UK house prices increased by 9.9% in the year to April 2014, up from 8.0% in the year to March 2014, according to the latest statistics from the ONS.
House price annual inflation was 10.4% in England, 3.3% in Wales, 4.8% in Scotland and 2.6% in Northern Ireland.
House prices are increasing strongly across most parts of the UK, with prices in London again showing the highest growth.
Annual house price increases in England were driven by rises in London (18.7%), the South East (8.9%) and the East (8.5%) - excluding London and the South East, UK house prices increased by 6.3% in the 12 months to April 2014.
On a seasonally adjusted basis, average house prices increased by 2.0% between March and April 2014.
In April 2014, prices paid by first-time buyers were 10.7% higher on average than in April 2013. For owner-occupiers (existing owners), prices increased by 9.5% for the same period.
Stephen Smith, Director, Legal & General Mortgage Club and Housing, comments:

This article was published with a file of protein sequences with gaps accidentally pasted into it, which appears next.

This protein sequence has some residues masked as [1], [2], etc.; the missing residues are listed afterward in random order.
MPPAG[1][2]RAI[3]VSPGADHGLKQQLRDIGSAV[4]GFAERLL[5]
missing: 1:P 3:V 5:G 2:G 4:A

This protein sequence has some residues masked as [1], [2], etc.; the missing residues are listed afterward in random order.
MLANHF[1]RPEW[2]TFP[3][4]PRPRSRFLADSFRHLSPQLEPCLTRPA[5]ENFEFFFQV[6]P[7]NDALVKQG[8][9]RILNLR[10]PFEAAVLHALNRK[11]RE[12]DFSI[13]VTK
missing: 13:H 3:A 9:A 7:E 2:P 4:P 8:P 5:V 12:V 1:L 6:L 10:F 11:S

“Although house prices are rising overall, there are significant regional disparities as shown by these figures. House price inflation in the UK is being driven by London and the surrounding areas where demand for houses continues to rise. Although other areas are seeing house price growth, it is not accelerating at the same level as in the capital.
"Over the coming months it will be important that the market is encouraged to grow in a healthy manner. Whilst an increase in people looking to buy property indicates recovery in the wider economy, current levels of housing supply are not sufficient to meet demand now or in the coming months. Across the UK 250,000 new houses need to be built each year to meet this demand and ensure house prices remain at an affordable level. As it stands, however, we are only constructing around half that number.”